Keyword searching can be time consuming and exhausting because it is such a broad method of searching. It can be particularly confusing when searching in a full-text database or when using a search engine on the Web. Remember: Finding too much information is just as problematic as finding too little information.

How can you refine a search?

The distinguishing characteristic of a database is that it contains records with fields that can be sorted, arranged, and searched (see Types of Databases for more information). When confronted with an overabundance of results in a first broad keyword search, you can  narrow your search by limiting it to specific fields. See also: How to broaden or narrow your topic

Searching by Subject Keywords

In some databases (such as EBSCO) you can limit your search to the major content fields: subject, title, and abstract. This will return fewer hits because the term will appear less often when limited to fewer fields. These hits will probably be more relevant to the subject.

Searching by Keywords in Subject Headings

This method narrows your search even further because it limits the keyword search to only one field: the Subject Heading field. In the Otis OPAC (using the Advanced Search), this is called subject keyword. Using a keyword browse or scan allows you to browse terms in a list form. Browsing this list can help you find the correct form of the word (very helpful if you aren't a good speller!). It also shows the number of hits you can expect if you search using the word.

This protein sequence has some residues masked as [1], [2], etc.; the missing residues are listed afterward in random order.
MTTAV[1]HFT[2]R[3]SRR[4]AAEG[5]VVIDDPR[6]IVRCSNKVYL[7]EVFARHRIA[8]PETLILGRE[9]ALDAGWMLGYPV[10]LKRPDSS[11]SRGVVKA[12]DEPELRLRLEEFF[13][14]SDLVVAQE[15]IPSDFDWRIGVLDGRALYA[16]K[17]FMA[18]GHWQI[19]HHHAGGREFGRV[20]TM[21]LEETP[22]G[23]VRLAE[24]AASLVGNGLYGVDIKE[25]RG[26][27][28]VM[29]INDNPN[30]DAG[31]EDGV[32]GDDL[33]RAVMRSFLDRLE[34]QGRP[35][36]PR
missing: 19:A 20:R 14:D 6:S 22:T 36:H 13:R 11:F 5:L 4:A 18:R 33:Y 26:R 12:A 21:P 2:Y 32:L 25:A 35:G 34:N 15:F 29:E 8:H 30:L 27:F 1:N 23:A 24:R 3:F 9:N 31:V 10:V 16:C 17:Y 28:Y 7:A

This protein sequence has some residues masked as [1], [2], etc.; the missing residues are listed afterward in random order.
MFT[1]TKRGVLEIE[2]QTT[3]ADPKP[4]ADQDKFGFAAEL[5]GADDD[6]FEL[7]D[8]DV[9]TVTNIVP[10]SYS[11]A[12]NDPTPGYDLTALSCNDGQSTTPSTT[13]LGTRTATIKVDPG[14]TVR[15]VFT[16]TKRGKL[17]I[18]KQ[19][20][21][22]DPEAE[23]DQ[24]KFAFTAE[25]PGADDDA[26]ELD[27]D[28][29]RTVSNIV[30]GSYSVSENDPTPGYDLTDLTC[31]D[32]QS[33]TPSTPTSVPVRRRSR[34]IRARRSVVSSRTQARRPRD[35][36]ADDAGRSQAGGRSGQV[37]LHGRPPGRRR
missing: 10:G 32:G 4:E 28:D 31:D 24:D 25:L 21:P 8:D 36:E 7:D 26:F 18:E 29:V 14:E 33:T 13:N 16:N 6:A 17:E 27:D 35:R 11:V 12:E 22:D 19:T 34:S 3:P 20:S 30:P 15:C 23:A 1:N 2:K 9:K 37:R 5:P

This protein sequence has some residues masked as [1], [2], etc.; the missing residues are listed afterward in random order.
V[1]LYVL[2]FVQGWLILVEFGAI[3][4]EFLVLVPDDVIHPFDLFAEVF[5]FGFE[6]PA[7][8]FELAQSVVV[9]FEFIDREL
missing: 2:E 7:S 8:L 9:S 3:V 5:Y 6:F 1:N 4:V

Searching Subject Headings

Searching the Subject Headings field is a very specific method of searching. Subject headings are determined by a human being (an indexer or cataloger) after carefully reading or looking at the item. Each item will have only a few subject terms which must be chosen from a list of allowable subject headings, a controlled vocabulary.

Browsing Subjects is a Good Search Strategy

Because searching subjects is more specific than searching keywords, browsing the subject headings (the allowable terms) from the database is a good way to discover new terms to try. For an example of how to use this search strategy, see Example of How to Clarify Your Topic.

Controlled Vocabularies

In the case of book records in library OPACs, subject headings are usually assigned by catalogers at the Library of Congress at the time the book is published and actually printed within the book (on the back of the title page).

LC publishes a several-volume thesaurus of allowable subject headings called LCSH (Library of Congress Subject Headings). Librarians rely on it as a means of controlling the terms added to the subject field. Since subject headings are created by humans rather than software, searching subject headings is the most precise method of searching.

The LCSH is an excellent place to look if you need ideas or help in figuring out what terms to search. Call Number: Ref. Z 695.

How can you refine a search on the Web?

Since the Internet is not organized in the same way a research database is, you usually cannot do field searching on the Web nor can you rely on the consistency of a controlled vocabulary. But keep in mind that it is possible to use Boolean operators when searching the web; remember to check the instructions for the search engines you use.